Ross, Howard J. Everyday bias: identifying and navigating unconscious judgments in our daily lives. updated ed. Rowman & Littlefield, 2020. 214p bibl index ISBN 9781442258655, $28.00; ISBN 9781538142295 ebook, $26.50.

Oftentimes books on implicit bias locate it in individual minds, without taking into consideration the social environments that promote bias. Ross (cofounder of Udarta Consulting) approaches unconscious bias as a natural cognitive mechanism exhibited by all humans, the remnant of an evolutionary need for survival. However, Ross also acknowledges that bias is driven by the cultural spaces one occupies, and is embedded in social institutions (e.g., legal, health care). In this book Ross uses research from social and medical sciences to support explanations of how unconscious bias is manifested in everyday life. One of the strongest aspects of the book is that its last two chapters are devoted to suggestions for how people can combat expressions of their own individual bias, as well as providing steps that organizations can take to combat bias while making decisions about talent. The appendix expands on organizational solutions by providing more ways to identify and navigate bias in talent management. The text is engaging and addresses a general audience. This is a must read for everyone who wants to learn about bias or is interested in taking the steps (individually or on an organizational level) to combat it. Summing Up: Highly recommended. All readers. —I. I. Katzarska-Miller, Transylvania University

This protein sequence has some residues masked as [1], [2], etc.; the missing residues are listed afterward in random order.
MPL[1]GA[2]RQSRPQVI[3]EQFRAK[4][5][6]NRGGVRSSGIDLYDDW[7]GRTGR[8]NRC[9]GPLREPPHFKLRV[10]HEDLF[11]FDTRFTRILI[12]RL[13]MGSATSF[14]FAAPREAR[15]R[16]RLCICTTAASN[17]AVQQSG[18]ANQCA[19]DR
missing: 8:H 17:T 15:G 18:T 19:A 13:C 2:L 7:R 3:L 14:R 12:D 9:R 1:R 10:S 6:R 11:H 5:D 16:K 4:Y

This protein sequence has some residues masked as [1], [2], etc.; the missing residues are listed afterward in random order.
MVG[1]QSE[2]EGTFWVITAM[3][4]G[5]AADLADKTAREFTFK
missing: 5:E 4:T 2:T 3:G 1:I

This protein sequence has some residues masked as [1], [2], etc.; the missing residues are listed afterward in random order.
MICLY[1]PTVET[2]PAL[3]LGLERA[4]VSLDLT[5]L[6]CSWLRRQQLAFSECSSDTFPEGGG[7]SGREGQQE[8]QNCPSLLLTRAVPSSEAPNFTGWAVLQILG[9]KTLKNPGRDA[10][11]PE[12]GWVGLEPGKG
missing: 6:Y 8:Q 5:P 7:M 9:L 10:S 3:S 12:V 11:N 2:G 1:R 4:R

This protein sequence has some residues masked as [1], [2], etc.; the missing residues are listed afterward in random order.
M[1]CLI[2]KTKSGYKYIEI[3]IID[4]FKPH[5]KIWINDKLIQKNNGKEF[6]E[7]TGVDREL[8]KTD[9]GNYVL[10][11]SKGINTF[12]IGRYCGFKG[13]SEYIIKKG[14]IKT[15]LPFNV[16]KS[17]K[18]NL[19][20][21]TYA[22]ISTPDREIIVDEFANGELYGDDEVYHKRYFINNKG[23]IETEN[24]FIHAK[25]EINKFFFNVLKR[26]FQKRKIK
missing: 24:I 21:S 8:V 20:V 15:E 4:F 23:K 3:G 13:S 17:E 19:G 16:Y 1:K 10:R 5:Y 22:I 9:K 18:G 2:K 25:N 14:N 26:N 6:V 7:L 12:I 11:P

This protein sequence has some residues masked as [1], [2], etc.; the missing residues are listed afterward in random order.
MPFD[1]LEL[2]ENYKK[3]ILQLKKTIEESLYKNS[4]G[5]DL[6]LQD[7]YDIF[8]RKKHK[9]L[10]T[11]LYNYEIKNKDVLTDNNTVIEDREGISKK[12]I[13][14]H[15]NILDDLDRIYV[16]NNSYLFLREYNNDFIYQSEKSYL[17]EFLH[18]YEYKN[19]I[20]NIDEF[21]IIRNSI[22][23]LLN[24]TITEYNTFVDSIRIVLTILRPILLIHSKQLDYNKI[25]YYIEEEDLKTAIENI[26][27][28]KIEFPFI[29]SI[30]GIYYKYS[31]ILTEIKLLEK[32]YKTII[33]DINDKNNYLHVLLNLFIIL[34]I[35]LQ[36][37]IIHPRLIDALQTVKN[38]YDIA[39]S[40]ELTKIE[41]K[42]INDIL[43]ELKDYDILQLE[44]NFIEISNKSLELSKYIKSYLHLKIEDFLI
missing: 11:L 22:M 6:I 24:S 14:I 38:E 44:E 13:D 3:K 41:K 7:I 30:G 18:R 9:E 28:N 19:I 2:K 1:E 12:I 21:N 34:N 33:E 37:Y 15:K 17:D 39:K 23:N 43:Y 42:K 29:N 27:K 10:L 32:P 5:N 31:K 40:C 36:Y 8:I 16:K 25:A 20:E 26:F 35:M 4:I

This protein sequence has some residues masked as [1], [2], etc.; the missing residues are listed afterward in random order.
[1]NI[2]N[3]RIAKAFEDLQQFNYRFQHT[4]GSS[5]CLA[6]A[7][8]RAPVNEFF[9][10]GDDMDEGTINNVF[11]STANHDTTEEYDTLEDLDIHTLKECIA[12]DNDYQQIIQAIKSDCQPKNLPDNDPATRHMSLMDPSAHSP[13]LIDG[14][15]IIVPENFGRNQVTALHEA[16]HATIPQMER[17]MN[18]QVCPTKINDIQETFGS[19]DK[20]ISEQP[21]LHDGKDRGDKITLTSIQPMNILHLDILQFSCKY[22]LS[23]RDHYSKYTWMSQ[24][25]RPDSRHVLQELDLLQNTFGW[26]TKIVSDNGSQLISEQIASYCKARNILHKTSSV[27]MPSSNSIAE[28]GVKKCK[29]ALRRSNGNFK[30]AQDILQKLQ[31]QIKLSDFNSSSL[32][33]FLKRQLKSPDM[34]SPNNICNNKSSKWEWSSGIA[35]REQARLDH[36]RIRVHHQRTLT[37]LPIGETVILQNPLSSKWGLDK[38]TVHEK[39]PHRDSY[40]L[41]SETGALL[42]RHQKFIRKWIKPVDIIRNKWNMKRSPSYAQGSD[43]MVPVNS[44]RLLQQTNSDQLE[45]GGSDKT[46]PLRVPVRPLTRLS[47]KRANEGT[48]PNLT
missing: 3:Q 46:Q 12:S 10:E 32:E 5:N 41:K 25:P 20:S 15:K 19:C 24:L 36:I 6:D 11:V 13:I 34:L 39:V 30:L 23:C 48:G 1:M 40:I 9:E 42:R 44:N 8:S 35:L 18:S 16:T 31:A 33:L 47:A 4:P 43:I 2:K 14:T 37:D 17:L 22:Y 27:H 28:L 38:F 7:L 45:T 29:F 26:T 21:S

Tallis, Nicola. Uncrowned queen: the life of Margaret Beaufort, mother of the Tudors. Basic Books, 2020. 391p index ISBN 9781541617872, $32.00; ISBN 9781541617889 ebook, contact publisher for price.